I am expecting a quiet week, but with so much interest in Fed and European policy, expect pundits to pounce on any hints.
Trading Time Frame
Our trading positions continued in fully invested mode last week. Felix became more aggressive in a timely fashion, near the start of the recent rally. Since we only require three buyable sectors, the trading accounts look for the "bull market somewhere" even when the overall picture is neutral. As the tape has improved, the ratings from Felix have gotten stronger.
Felix does not try to call tops and bottoms, but keeps us on the right side of major moves.
Investor Time Frame
A problem with market timing is the wide variety of methods with varying conclusions. This week I saw an interesting and unusual contrast.
- Morgan Stanley's Adam Parker is sticking with his forecast for the S&P 500 to close the year at 1167, a decline of nearly 18% before the end of the year.
- Georg Vrba, whose excellent work on recession forecasting has helped our readers, has two different market-timing methods. His most recent article explains that the next great bull market might already be here.
The interesting contrast is that Parker uses forward earnings and Vrba uses backward-looking Shiller data! You should read both articles to see the rationale.
Which of them is right? A great deal depends upon what is already anticipated by the markets. The average investor reads the financial news and thinks that gives him an edge. That only tells him what everyone else knows and is worried about.
Scott Grannis raises a great question: What if something goes right?
In short, if you don't know that the world is beset with problems and threats of mega proportions, then you just haven't been paying attention. And if you have been paying attention, you're extremely worried about all the things that could wrong, and it's a good bet that your portfolio is extremely conservative. The charts above tell the story: for the past three years, investors have been pulling money out of equity funds and stuffing it into the relatively safety of bond funds, despite the ongoing rise in equity prices. Markets everywhere are depressed because of all the concerns over all the things that might go wrong. Forecasts for future growth range from a depression to, at best, 2.5-3% real growth. Contrarians take note: no one is forecasting growth in excess of 3-4%.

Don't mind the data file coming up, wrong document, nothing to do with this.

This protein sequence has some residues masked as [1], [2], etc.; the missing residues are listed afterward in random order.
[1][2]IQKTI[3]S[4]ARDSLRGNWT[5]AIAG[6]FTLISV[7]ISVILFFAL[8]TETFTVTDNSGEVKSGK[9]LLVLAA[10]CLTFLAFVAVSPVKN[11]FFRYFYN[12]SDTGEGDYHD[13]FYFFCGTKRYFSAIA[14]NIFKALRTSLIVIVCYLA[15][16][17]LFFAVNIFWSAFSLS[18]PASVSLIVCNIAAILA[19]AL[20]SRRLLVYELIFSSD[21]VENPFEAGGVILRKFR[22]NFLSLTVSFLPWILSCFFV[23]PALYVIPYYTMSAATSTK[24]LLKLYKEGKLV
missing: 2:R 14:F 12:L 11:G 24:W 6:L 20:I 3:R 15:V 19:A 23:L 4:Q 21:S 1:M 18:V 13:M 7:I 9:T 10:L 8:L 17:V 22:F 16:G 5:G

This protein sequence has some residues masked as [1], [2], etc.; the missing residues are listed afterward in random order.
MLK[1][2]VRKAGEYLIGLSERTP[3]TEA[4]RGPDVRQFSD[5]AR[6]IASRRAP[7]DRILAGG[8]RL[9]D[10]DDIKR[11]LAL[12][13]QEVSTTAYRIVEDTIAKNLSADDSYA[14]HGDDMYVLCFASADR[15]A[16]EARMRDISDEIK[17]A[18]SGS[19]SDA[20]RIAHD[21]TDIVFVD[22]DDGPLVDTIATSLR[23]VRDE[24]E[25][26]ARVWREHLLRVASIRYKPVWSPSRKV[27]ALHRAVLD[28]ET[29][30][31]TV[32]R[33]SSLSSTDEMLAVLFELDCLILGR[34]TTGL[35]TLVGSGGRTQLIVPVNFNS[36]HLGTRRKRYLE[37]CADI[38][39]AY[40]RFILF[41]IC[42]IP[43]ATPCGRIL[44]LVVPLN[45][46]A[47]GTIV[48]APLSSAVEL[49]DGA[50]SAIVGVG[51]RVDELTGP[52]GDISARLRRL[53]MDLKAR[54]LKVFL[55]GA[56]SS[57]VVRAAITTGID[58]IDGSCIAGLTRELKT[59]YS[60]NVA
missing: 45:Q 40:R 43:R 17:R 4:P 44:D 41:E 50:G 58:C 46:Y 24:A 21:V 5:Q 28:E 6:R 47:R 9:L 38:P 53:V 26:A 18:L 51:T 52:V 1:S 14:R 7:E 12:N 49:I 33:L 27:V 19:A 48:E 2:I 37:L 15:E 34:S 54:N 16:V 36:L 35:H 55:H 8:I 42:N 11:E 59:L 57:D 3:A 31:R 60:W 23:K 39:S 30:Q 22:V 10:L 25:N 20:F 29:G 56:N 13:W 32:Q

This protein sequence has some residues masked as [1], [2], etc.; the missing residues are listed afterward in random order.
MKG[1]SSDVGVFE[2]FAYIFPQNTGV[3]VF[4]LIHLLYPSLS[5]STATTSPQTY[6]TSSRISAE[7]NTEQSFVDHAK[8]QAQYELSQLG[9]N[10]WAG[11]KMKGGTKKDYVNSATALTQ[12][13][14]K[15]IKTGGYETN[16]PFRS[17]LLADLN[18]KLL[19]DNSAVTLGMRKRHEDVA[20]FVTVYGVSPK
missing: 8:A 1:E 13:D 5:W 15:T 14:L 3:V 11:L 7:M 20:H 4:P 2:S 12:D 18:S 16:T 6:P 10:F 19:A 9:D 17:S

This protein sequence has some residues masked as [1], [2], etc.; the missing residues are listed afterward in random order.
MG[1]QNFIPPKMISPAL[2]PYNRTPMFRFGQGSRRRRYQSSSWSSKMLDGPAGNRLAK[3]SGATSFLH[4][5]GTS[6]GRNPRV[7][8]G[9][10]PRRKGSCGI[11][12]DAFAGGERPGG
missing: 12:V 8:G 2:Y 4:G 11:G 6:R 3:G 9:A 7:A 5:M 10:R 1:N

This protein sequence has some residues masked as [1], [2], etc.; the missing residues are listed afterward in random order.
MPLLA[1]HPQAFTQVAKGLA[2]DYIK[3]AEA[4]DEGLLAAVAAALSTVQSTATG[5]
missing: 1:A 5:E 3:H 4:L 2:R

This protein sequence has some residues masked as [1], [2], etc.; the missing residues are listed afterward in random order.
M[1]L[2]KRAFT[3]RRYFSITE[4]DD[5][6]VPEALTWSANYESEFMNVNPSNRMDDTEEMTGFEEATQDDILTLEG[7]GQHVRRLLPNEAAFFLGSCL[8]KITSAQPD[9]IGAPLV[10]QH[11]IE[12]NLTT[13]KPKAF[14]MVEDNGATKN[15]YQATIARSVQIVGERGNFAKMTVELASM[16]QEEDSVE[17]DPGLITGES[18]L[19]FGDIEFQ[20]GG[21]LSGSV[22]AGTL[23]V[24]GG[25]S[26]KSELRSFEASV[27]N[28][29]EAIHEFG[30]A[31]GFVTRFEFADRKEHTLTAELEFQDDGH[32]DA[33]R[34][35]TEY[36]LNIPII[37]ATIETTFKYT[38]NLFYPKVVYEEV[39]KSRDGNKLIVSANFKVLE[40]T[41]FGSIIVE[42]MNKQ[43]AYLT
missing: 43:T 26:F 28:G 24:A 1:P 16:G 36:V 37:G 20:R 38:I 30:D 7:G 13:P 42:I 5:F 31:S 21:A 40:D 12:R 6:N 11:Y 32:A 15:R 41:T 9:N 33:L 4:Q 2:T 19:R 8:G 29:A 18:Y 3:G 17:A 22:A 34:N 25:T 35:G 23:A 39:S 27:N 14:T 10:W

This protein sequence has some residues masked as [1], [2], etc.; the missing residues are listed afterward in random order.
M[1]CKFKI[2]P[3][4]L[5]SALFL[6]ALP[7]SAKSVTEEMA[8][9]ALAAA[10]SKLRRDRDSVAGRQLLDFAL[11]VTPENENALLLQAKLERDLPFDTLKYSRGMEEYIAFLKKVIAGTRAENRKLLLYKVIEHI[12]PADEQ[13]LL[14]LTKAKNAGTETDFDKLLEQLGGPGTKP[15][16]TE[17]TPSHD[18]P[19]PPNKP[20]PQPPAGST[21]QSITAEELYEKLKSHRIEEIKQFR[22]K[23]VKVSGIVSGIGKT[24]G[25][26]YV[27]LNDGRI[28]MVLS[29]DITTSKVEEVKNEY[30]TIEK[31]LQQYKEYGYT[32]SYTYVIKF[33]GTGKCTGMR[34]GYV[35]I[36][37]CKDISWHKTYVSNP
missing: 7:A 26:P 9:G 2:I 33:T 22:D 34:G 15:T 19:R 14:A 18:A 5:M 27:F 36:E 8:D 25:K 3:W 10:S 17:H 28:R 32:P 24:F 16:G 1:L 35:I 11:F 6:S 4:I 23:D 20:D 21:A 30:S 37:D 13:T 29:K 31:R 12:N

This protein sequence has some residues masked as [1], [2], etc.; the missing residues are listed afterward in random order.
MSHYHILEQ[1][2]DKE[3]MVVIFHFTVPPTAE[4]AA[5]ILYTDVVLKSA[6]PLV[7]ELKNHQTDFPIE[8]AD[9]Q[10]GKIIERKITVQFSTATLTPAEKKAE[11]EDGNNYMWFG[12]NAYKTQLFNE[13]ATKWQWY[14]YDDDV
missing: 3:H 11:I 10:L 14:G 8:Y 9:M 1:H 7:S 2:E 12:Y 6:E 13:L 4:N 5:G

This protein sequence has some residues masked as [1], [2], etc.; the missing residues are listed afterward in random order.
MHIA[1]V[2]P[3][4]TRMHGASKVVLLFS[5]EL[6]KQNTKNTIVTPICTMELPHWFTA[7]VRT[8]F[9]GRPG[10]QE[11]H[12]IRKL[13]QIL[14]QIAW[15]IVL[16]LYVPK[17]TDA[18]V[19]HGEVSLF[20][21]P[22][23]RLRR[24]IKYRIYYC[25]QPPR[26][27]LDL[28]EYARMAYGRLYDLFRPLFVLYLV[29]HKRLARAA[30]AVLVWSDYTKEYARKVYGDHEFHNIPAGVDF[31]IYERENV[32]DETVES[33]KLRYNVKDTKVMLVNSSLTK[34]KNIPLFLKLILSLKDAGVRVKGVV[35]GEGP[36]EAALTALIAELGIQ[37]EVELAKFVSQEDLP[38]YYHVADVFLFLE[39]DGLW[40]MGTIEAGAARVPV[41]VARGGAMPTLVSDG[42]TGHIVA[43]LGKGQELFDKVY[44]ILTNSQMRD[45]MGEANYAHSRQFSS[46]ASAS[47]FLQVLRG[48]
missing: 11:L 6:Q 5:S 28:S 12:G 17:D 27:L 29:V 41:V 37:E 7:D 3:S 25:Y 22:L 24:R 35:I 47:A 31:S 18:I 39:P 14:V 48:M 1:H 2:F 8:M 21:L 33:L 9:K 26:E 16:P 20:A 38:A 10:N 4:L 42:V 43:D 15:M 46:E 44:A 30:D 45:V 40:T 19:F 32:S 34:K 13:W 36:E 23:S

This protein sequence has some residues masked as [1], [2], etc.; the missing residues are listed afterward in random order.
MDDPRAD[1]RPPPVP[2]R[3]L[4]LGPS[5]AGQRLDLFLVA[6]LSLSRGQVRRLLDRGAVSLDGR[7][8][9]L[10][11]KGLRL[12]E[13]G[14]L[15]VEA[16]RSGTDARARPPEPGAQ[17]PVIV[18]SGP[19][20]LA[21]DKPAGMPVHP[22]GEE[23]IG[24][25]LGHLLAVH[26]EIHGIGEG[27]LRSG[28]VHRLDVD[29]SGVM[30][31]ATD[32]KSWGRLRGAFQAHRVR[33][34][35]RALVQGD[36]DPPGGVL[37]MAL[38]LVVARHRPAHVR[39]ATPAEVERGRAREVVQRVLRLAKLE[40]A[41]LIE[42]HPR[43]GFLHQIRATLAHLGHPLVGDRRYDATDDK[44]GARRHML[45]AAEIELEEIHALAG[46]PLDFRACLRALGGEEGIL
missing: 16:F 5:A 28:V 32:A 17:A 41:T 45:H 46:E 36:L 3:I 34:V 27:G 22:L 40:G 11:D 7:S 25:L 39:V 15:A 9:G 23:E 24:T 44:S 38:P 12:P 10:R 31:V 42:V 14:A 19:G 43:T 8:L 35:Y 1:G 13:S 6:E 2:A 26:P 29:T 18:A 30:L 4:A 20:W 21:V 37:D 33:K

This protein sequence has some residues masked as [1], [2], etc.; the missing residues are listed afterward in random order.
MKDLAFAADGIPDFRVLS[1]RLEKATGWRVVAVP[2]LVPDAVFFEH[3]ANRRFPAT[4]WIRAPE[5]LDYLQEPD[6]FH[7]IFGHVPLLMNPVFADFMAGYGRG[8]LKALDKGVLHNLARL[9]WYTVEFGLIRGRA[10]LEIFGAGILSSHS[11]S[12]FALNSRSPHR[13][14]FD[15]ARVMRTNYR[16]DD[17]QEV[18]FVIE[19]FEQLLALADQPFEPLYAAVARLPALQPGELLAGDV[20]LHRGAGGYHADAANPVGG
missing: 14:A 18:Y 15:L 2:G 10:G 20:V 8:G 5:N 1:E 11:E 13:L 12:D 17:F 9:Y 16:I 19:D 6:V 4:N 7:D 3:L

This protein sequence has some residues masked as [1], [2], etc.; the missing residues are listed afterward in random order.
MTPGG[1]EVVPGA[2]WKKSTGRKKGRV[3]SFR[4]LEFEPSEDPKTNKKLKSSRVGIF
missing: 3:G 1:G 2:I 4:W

If you have been following our regular advice, you have done the following:
- Replaced your bond mutual funds with individual bonds;
- Sold some calls against your modest dividend stocks to enhance yield to the 10% range; and
- Added some octane with a reasonable input of good stocks.
There is nothing more satisfying than collecting good returns in a sideways market.
Beware of "pure dividend stocks", as explained by Bespoke.
If you have not done so, it is certainly not too late. We have collected some of our recent recommendations in a new investor resource page — a starting point for the long-term investor. (Comments welcome!)
Final Thoughts on the Lull and the Storm
Here are a few fearless forecasts.
The Fed will act, but not another round of quantitative easing. They might link action to actual lending by member banks and/or quit paying interest on reserves. The problem is increasing the money supply, so that might be the focus.
Europe will continue the incremental progress toward the final solution, a patchwork compromise that is not a plan. It will be the result of a process. The epiphany for investors will come when it is too late for most.
Nothing in the political campaign will be helpful for markets. The fiscal cliff will be with us until after the election, as will the resulting anticipation and fear.